There is already “clear evidence” that the government’s decision to cut nursing bursaries is having a negative impact on people who were considering a career in nursing
There is already “clear evidence” that the government’s decision to cut nursing students bursaries is having a negative impact on people who were considering a career in nursing, the chief of the Royal College of Nursing (RCN) said.
“Hundreds of current nursing students and those who were thinking about studying to be a nurse have contacted us to share their concerns, frustrations and dismay,” Janet Davies, chief executive of the RCN stated.
The government's scheme will begin in 2017, and aims to enable the NHS to provide up to 10,000 extra training places, however Davies said they have “delivered a crushing blow” to future nurses.
The nursing expert revealed that the RCN wasn’t consulted on the changes, and there is still uncertainty about how the system will actually work.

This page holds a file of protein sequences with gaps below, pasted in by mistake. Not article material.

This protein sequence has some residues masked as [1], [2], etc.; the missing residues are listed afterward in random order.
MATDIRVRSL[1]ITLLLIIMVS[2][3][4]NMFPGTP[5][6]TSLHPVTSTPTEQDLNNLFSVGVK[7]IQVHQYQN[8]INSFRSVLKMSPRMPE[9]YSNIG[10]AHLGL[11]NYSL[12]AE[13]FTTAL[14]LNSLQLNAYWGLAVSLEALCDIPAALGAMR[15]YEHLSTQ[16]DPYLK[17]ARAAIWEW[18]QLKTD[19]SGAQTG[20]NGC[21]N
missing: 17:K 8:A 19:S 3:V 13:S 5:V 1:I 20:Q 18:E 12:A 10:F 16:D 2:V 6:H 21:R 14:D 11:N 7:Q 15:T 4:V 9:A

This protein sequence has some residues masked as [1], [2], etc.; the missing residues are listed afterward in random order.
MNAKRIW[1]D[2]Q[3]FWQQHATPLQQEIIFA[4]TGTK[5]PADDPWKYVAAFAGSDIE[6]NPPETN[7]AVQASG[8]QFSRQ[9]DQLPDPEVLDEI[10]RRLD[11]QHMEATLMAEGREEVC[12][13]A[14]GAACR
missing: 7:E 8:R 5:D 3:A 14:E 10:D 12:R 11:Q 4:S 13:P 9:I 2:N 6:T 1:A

“What is certain is that anything that makes people worse off or deters them from becoming nurses, would be a big loss to our society,” she added.
The desperate need to “play catch up” and hire nurses now wouldn’t have happened if the government “hadn’t cut staffing levels and slashed student nurse places in the past,” she said, branding the policy “unjust”.
The government hopes the scheme will save the Department of Health around £800m in funding, that is currently used to support 60,000 student nurses in England through their three-year courses.
However, Davies concluded that the scheme will not even save money in the long run as “many will be unable to pay the loans back fully. This makes little financial sense.”